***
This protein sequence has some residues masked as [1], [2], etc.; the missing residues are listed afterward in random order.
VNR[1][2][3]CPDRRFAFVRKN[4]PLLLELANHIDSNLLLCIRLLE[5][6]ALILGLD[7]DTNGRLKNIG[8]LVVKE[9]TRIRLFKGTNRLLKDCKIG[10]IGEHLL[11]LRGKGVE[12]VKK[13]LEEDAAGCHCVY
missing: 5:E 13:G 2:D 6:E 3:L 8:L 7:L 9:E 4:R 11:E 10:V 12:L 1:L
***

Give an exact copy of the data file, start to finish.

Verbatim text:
This protein sequence has some residues masked as [1], [2], etc.; the missing residues are listed afterward in random order.
VNR[1][2][3]CPDRRFAFVRKN[4]PLLLELANHIDSNLLLCIRLLE[5][6]ALILGLD[7]DTNGRLKNIG[8]LVVKE[9]TRIRLFKGTNRLLKDCKIG[10]IGEHLL[11]LRGKGVE[12]VKK[13]LEEDAAGCHCVY
missing: 5:E 13:G 2:D 6:E 3:L 8:L 7:L 9:E 4:R 11:E 10:V 12:L 1:L